Added: 28th December 2013
Views: 974
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Posted By: Lava1964
The Ghost and Mr Chicken This is the final nine minutes of my favorite Don Knotts movie: The Ghost and Mr. Chicken (1966). Knotts plays Luther Heggs, a nervous typesetter employed at a small-town newspaper. As a publicity stunt for his paper, he is cajoled into spending a night in a vacant mansion, rumored to be haunted, where a murder-suicide occurred 20 years before. Heggs reports all sorts of odd and blood-curdling goings-on. But when he tries to verify them, he cannot and is seemingly disgraced. This movie used to freak me out as a kid. My eight-year-old nephew won't watch it. The organ music is too scary for him.
Tags: Don  Knotts  Ghost  Mr  Chicken 
Added: 19th March 2009
Views: 2241
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Posted By: Lava1964
Was Dorothy Kilgallen Murdered Here's one for you conspiracy theorists to ponder: Was newspaper columnist Dorothy Kilgallen murdered? Famous for her role as a permanent panelist on the CBS show What's My Line? and for her Voice of Broadway entertainment/gossip column in the New York Journal American, Kilgallen often covered major news events--especially murder trials. She reported on the Sam Sheppard murder trial and the Lindbergh kidnapping case, among others. She also expressed serious doubts about the Warren Commission's investigation of JFK's murder. Kilgallen interviewed Jack Ruby in prison shortly before her death on November 8, 1965. Just hours after she had appeared live and quite chipper on What's My Line? from 10:30 to 11 p.m., the 52-year-old Kilgallen was found dead in her Manhattan home, fully clothed, sitting up on a bed in which she did not sleep still wearing the makeup and false eyelashes she had on the previous night. (Dorothy always removed her false eyelashes before retiring for the night.) A book she had finished reading months ago was on her bed. She needed glasses to read but her spectacles were nowhere near her. Although alcohol and barbiturates were found in her blood stream and a mysterious pink liquid in her stomach, Kilgallen's official cause of death was listed as undetermined. At least three different people in the household claim to have been the first to discover Dorothy dead on the bed: Her secretary, her hairdresser, and her maid. Reports of the time when Dorothy's body was discovered vary wildly--anywhere from about 10:30 a.m. to about 3 p.m. The coroner who did the paperwork was responsible for autopsies in Brooklyn--not Manhattan. Kilgallen's notes from her interview with Jack Ruby were never found--leading conspiracy theorists to wonder whether she had been silenced.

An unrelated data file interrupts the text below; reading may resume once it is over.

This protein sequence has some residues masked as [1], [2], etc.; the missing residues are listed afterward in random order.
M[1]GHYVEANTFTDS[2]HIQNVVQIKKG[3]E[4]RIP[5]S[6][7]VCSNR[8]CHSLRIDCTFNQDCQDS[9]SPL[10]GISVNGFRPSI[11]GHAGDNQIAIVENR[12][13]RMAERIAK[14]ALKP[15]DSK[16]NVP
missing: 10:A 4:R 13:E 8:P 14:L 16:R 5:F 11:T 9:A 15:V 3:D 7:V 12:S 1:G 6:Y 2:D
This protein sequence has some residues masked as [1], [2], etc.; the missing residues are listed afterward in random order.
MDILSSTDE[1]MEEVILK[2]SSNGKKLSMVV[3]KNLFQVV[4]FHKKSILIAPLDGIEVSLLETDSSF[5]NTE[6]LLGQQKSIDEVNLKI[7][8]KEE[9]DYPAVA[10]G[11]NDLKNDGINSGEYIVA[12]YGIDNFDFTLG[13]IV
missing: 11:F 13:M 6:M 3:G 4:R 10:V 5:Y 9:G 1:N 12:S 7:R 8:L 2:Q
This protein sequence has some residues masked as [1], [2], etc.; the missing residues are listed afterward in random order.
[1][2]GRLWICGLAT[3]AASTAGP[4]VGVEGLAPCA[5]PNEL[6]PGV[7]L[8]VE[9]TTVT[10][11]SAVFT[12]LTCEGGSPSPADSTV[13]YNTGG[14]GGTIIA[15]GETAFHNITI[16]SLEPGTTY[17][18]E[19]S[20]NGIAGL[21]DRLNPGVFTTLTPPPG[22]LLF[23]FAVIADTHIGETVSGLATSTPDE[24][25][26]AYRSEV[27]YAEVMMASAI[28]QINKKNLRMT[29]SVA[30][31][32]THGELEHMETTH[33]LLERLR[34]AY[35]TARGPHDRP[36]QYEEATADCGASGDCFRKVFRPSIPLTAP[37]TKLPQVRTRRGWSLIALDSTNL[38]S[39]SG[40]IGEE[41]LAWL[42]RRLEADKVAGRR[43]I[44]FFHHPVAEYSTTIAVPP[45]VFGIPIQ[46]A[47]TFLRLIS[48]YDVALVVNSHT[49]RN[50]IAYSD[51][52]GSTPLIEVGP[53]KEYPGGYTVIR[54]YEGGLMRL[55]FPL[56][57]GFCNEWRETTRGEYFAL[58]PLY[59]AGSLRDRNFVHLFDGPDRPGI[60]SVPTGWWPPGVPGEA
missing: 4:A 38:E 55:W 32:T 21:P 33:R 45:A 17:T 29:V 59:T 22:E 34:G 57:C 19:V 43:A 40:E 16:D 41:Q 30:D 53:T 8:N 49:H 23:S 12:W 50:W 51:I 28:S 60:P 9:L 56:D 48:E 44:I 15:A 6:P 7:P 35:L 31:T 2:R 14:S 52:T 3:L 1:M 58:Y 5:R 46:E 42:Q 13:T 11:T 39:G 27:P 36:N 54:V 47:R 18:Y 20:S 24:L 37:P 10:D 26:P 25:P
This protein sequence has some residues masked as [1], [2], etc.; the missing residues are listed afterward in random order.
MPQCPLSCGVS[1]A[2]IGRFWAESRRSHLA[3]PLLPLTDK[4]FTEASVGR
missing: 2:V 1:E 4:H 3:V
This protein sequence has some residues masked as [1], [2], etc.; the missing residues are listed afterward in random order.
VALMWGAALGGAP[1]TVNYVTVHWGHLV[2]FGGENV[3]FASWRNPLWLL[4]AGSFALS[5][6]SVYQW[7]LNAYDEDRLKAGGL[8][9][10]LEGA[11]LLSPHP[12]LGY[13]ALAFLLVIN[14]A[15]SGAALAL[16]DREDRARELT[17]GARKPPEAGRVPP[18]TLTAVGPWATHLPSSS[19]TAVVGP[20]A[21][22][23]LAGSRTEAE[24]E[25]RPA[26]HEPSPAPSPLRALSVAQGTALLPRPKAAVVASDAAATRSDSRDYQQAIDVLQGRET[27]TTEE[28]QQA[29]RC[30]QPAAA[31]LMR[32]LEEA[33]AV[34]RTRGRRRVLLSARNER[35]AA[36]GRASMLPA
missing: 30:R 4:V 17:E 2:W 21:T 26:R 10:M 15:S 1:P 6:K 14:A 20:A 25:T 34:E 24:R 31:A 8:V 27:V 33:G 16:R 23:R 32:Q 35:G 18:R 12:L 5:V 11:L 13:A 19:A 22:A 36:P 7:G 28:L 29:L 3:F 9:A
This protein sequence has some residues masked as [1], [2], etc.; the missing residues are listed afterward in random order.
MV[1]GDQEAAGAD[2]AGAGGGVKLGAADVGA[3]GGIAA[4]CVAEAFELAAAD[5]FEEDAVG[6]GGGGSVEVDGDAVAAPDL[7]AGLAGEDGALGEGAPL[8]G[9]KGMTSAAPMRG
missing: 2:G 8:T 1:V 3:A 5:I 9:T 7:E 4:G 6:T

Tags: Dorothy  Kilgallen  death  conspiracy 
Added: 17th November 2007
Views: 2540
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Posted By: Lava1964
Evel Knievel Dies 11 30 07 Evel Knievel, the red-white-and-blue-spangled motorcycle daredevil whose jumps over crazy obstacles including Greyhound buses, live sharks and Idaho's Snake River Canyon made him an international icon in the 1970s, died today. He was 69. His death was confirmed by his granddaughter, Krysten Knievel. He had been in failing health for years, suffering from diabetes and pulmonary fibrosis, an incurable condition that scarred his lungs. In 1999 he had undergone a liver transplant after nearly dying of hepatitis C, likely contracted through a blood transfusion after one of his bone-shattering spills.